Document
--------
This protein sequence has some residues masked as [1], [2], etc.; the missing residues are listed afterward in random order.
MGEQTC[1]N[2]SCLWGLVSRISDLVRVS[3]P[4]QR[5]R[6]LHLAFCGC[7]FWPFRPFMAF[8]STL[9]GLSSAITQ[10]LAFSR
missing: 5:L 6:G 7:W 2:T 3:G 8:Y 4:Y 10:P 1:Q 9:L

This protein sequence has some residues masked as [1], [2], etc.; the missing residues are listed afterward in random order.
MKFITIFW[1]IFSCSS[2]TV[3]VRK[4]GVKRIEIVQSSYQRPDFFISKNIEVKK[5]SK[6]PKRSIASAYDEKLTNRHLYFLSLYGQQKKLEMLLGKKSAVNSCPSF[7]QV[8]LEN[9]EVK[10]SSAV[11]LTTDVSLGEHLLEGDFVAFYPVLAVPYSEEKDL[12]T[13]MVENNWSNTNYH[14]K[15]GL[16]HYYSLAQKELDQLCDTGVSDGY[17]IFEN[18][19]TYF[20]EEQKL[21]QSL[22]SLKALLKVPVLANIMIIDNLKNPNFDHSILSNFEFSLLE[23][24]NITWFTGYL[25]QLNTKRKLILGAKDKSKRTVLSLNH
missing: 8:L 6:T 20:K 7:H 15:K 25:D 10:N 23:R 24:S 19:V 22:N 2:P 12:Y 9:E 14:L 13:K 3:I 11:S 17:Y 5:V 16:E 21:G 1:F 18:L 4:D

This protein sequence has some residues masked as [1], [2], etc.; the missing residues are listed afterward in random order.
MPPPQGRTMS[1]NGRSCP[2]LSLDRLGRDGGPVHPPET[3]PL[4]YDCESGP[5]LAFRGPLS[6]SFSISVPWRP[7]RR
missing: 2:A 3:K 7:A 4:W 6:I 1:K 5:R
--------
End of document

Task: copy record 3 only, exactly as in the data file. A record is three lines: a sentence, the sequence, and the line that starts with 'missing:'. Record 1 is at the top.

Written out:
This protein sequence has some residues masked as [1], [2], etc.; the missing residues are listed afterward in random order.
MPPPQGRTMS[1]NGRSCP[2]LSLDRLGRDGGPVHPPET[3]PL[4]YDCESGP[5]LAFRGPLS[6]SFSISVPWRP[7]RR
missing: 2:A 3:K 7:A 4:W 6:I 1:K 5:R